Location: Arkansas Children's Nutrition CenterTitle: Associations between cortical asymmetry and domain specific
|RAJA, RAJIKHA - University Arkansas For Medical Sciences (UAMS)|
|NA, XIAOXU - University Arkansas For Medical Sciences (UAMS)|
|GLASIER, CHARLES - University Arkansas For Medical Sciences (UAMS)|
|BELLANDO, JAYNE - University Arkansas For Medical Sciences (UAMS)|
|OU, XIAWEI - University Arkansas For Medical Sciences (UAMS)|
Submitted to: Meeting Abstract
Publication Type: Abstract Only
Publication Acceptance Date: 7/15/2021
Publication Date: N/A
Interpretive Summary: Hemispheric asymmetry or lateralization denotes the structural differences between left and right hemispheres. In this study we evaluated the associations between structural lateralization in different brain cortical regions and variations in specific cognitive functions in healthy children. We utilized structural MRI to compute the structural lateralization in young children based on cortical morphometric measurements, and evaluated its relationships with a comprehensive set of neuropsychological test scores spanning various cognitive domains including intelligence, memory, language, academic skills and executive function. We found significant relationships between structural lateralization index in several brain regions and neuropsychological test performance in several measures. In general, more leftward lateralization tended to be associated with better language and memory functioning, while either more leftward or more rightward lateralization in different regions were associated with less executive functioning issues. These findings help in understanding the functional specialization of the cerebral hemispheres.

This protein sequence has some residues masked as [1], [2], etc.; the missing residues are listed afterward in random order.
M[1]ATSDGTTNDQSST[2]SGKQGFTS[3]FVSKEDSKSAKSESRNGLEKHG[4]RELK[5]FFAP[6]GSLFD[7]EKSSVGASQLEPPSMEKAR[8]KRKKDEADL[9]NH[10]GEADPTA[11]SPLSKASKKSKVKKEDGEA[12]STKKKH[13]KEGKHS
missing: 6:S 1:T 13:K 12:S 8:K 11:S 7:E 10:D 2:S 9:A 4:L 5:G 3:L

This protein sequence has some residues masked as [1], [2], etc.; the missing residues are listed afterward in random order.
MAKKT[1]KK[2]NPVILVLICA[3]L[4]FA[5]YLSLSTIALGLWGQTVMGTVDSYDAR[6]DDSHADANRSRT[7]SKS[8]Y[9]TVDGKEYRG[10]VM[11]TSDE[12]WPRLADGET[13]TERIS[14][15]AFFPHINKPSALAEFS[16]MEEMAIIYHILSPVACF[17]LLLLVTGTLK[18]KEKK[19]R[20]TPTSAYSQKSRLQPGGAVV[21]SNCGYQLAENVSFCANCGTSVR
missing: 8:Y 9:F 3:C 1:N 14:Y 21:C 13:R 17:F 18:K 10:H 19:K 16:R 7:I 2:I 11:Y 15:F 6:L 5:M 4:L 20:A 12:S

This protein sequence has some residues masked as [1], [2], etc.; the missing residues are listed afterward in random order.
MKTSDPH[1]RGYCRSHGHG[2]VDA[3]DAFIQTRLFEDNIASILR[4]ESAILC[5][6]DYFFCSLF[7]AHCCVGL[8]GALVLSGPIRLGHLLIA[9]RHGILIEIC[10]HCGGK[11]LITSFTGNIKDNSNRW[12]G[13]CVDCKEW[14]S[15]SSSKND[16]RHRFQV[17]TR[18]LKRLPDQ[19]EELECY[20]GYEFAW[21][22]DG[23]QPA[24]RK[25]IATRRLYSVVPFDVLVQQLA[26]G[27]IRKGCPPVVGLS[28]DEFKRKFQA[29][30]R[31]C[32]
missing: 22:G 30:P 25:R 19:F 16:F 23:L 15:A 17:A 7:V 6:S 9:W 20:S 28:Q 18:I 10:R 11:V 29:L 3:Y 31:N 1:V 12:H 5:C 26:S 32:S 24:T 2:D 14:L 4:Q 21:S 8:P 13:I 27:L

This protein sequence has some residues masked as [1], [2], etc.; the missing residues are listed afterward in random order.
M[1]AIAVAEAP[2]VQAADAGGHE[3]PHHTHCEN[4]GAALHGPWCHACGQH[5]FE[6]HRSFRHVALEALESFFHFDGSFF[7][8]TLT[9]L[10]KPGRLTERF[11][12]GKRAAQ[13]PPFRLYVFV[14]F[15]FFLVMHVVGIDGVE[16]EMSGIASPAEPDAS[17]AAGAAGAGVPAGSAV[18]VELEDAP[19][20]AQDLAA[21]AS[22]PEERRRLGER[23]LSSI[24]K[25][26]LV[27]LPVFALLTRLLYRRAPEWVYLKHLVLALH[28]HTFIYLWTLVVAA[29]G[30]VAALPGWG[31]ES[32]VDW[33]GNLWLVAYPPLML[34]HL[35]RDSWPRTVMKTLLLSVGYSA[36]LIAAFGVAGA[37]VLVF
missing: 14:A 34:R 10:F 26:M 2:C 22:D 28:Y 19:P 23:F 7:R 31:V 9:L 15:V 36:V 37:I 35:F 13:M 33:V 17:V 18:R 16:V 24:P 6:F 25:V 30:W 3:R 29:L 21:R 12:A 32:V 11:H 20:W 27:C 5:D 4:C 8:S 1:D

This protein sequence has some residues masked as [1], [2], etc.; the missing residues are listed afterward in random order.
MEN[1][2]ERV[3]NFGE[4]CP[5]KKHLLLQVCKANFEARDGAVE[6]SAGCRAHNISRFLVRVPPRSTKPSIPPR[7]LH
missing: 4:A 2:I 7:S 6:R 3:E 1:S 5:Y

Technical Abstract: Cortical asymmetry and functional lateralization form intriguing and fundamental features of human brain organization, and is complicated by individual differences and evolvement with age. While many studies have investigated neuroanatomical differences between hemispheres as well as functional lateralization of the brain for different age groups, few have looked into the associations between cortical asymmetry and development of cognitive functions in children. In this study, we aimed to identify relationships between hemispheric asymmetry in brain cortex measured by MRI and cognitive development in healthy young children evaluated by a comprehensive battery of neuropsychological tests. Structural MRI data were obtained from 71 children in the age range of 7.5 to 8.5 years. Structural lateralization index (SLI), a reflection of the brain asymmetry, was computed for each of the 3 cortical morphometry measurements: cortical thickness, surface area and gray matter volume. A total of 34 bilateral regions were studied for the whole brain cortex as defined by the Desikan atlas. Region-wise SLI was correlated with domain specific cognitive scores using partial correlation analysis controlled for the potential confounding effects of age and sex. Significant correlations were identified between test scores of multiple cognitive domains and SLI of several cortical regions. Specifically, SLI of total surface area of precuneus and insula significantly correlated with measures of executive function behavior; significant relationships were also found between SLI of mean cortical thickness of superior parietal cortex and memory and language tests scores; in addition, SLI of parahippocampal gyrus also showed significant correlations with language test scores for all 3 morphometry features. These findings revealed regional hemispheric asymmetries that may be linked to specific cognitive abilities in children.